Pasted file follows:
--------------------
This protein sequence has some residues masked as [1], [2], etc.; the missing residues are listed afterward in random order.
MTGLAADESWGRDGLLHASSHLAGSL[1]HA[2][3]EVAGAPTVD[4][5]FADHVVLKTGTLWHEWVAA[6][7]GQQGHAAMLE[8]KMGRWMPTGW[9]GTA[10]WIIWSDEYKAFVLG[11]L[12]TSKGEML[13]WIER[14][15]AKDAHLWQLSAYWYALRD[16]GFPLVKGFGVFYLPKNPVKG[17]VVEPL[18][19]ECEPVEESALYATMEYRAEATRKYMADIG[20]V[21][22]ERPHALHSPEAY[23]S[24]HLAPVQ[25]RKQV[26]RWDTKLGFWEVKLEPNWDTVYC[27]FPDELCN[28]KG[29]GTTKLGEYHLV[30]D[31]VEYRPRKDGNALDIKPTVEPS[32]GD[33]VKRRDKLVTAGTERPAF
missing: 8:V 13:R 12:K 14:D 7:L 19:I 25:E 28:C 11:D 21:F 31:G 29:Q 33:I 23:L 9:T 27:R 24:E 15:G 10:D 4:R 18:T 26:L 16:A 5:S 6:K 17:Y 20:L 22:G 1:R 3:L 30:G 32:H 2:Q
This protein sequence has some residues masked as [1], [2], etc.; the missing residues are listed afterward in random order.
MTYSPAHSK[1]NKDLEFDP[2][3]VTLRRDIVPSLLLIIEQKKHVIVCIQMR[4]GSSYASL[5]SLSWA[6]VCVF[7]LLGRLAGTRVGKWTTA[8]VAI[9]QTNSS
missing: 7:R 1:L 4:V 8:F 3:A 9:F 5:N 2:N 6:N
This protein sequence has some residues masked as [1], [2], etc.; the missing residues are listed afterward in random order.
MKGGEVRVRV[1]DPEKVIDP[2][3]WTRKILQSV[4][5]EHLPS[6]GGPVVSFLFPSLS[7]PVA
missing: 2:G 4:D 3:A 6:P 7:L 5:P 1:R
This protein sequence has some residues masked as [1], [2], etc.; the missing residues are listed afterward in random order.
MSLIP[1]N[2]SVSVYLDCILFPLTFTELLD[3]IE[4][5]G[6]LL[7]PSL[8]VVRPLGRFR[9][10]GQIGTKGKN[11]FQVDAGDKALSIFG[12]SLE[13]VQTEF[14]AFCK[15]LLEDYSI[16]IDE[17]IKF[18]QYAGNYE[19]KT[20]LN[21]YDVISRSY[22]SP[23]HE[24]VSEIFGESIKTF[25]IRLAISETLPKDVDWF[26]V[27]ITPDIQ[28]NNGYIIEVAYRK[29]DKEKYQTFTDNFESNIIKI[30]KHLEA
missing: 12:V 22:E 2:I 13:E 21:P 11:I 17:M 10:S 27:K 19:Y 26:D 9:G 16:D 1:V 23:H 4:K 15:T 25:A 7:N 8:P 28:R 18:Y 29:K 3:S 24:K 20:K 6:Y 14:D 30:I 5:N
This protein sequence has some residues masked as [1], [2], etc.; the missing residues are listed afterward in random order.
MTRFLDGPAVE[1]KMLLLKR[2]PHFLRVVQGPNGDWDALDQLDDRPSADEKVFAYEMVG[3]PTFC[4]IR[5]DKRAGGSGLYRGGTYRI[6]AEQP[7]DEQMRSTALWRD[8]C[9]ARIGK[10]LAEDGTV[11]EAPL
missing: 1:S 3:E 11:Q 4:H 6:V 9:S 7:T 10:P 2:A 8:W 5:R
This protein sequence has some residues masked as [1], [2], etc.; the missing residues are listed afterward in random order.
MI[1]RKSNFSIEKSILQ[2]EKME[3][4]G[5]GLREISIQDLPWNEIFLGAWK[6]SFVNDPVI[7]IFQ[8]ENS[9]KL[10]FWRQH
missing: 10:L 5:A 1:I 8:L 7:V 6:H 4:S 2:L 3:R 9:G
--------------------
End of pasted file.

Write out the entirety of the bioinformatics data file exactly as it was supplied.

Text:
This protein sequence has some residues masked as [1], [2], etc.; the missing residues are listed afterward in random order.
MTGLAADESWGRDGLLHASSHLAGSL[1]HA[2][3]EVAGAPTVD[4][5]FADHVVLKTGTLWHEWVAA[6][7]GQQGHAAMLE[8]KMGRWMPTGW[9]GTA[10]WIIWSDEYKAFVLG[11]L[12]TSKGEML[13]WIER[14][15]AKDAHLWQLSAYWYALRD[16]GFPLVKGFGVFYLPKNPVKG[17]VVEPL[18][19]ECEPVEESALYATMEYRAEATRKYMADIG[20]V[21][22]ERPHALHSPEAY[23]S[24]HLAPVQ[25]RKQV[26]RWDTKLGFWEVKLEPNWDTVYC[27]FPDELCN[28]KG[29]GTTKLGEYHLV[30]D[31]VEYRPRKDGNALDIKPTVEPS[32]GD[33]VKRRDKLVTAGTERPAF
missing: 8:V 13:R 12:K 14:D 7:L 19:I 25:E 28:C 11:D 21:F 31:G 29:Q 33:I 23:L 9:T 27:R 24:E 15:G 10:D 4:R 18:T 26:L 16:A 5:S 6:K 17:Y 20:L 22:G 1:R 3:L 30:G 32:H 2:Q
This protein sequence has some residues masked as [1], [2], etc.; the missing residues are listed afterward in random order.
MTYSPAHSK[1]NKDLEFDP[2][3]VTLRRDIVPSLLLIIEQKKHVIVCIQMR[4]GSSYASL[5]SLSWA[6]VCVF[7]LLGRLAGTRVGKWTTA[8]VAI[9]QTNSS
missing: 7:R 1:L 4:V 8:F 3:A 9:F 5:N 2:N 6:N
This protein sequence has some residues masked as [1], [2], etc.; the missing residues are listed afterward in random order.
MKGGEVRVRV[1]DPEKVIDP[2][3]WTRKILQSV[4][5]EHLPS[6]GGPVVSFLFPSLS[7]PVA
missing: 2:G 4:D 3:A 6:P 7:L 5:P 1:R
This protein sequence has some residues masked as [1], [2], etc.; the missing residues are listed afterward in random order.
MSLIP[1]N[2]SVSVYLDCILFPLTFTELLD[3]IE[4][5]G[6]LL[7]PSL[8]VVRPLGRFR[9][10]GQIGTKGKN[11]FQVDAGDKALSIFG[12]SLE[13]VQTEF[14]AFCK[15]LLEDYSI[16]IDE[17]IKF[18]QYAGNYE[19]KT[20]LN[21]YDVISRSY[22]SP[23]HE[24]VSEIFGESIKTF[25]IRLAISETLPKDVDWF[26]V[27]ITPDIQ[28]NNGYIIEVAYRK[29]DKEKYQTFTDNFESNIIKI[30]KHLEA
missing: 12:V 22:E 2:I 13:E 21:P 11:I 17:M 10:S 27:K 19:Y 26:D 9:G 16:D 1:V 23:H 4:K 15:T 25:A 7:N 8:P 28:R 18:Y 29:K 3:S 24:K 20:K 6:Y 14:D 30:I 5:N
This protein sequence has some residues masked as [1], [2], etc.; the missing residues are listed afterward in random order.
MTRFLDGPAVE[1]KMLLLKR[2]PHFLRVVQGPNGDWDALDQLDDRPSADEKVFAYEMVG[3]PTFC[4]IR[5]DKRAGGSGLYRGGTYRI[6]AEQP[7]DEQMRSTALWRD[8]C[9]ARIGK[10]LAEDGTV[11]EAPL
missing: 1:S 3:E 11:Q 4:H 6:V 9:S 7:T 10:P 2:A 8:W 5:R
This protein sequence has some residues masked as [1], [2], etc.; the missing residues are listed afterward in random order.
MI[1]RKSNFSIEKSILQ[2]EKME[3][4]G[5]GLREISIQDLPWNEIFLGAWK[6]SFVNDPVI[7]IFQ[8]ENS[9]KL[10]FWRQH
missing: 10:L 5:A 1:I 8:L 7:V 6:H 4:S 2:L 3:R 9:G